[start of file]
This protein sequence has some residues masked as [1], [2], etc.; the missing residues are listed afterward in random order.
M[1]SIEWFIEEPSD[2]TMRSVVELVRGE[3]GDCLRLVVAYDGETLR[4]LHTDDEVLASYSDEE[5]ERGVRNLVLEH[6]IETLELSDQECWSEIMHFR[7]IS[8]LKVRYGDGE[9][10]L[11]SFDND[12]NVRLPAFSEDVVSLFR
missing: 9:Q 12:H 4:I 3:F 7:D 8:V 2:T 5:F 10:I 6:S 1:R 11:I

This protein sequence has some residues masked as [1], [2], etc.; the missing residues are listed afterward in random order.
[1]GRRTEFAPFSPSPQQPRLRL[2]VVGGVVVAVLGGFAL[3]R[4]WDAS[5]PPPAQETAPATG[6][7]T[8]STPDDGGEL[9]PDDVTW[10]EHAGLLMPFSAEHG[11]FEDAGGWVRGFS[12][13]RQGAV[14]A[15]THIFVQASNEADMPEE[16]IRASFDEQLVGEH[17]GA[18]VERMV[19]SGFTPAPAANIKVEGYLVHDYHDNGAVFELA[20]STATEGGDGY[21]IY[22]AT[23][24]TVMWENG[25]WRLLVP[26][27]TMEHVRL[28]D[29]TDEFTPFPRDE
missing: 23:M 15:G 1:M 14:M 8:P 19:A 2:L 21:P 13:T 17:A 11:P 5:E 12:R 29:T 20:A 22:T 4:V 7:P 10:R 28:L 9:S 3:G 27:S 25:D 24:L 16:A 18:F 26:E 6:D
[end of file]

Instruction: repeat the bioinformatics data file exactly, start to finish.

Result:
This protein sequence has some residues masked as [1], [2], etc.; the missing residues are listed afterward in random order.
M[1]SIEWFIEEPSD[2]TMRSVVELVRGE[3]GDCLRLVVAYDGETLR[4]LHTDDEVLASYSDEE[5]ERGVRNLVLEH[6]IETLELSDQECWSEIMHFR[7]IS[8]LKVRYGDGE[9][10]L[11]SFDND[12]NVRLPAFSEDVVSLFR
missing: 9:Q 12:H 4:I 3:F 7:D 8:V 2:T 5:F 10:I 6:S 1:R 11:I

This protein sequence has some residues masked as [1], [2], etc.; the missing residues are listed afterward in random order.
[1]GRRTEFAPFSPSPQQPRLRL[2]VVGGVVVAVLGGFAL[3]R[4]WDAS[5]PPPAQETAPATG[6][7]T[8]STPDDGGEL[9]PDDVTW[10]EHAGLLMPFSAEHG[11]FEDAGGWVRGFS[12][13]RQGAV[14]A[15]THIFVQASNEADMPEE[16]IRASFDEQLVGEH[17]GA[18]VERMV[19]SGFTPAPAANIKVEGYLVHDYHDNGAVFELA[20]STATEGGDGY[21]IY[22]AT[23][24]TVMWENG[25]WRLLVP[26][27]TMEHVRL[28]D[29]TDEFTPFPRDE
missing: 23:M 15:G 1:M 14:M 8:P 19:A 2:L 21:P 13:T 17:A 11:P 5:E 12:R 29:T 20:A 22:T 4:V 7:P 10:R 28:L 9:S 3:G 27:S 25:D 24:L 16:A 18:F 26:E 6:D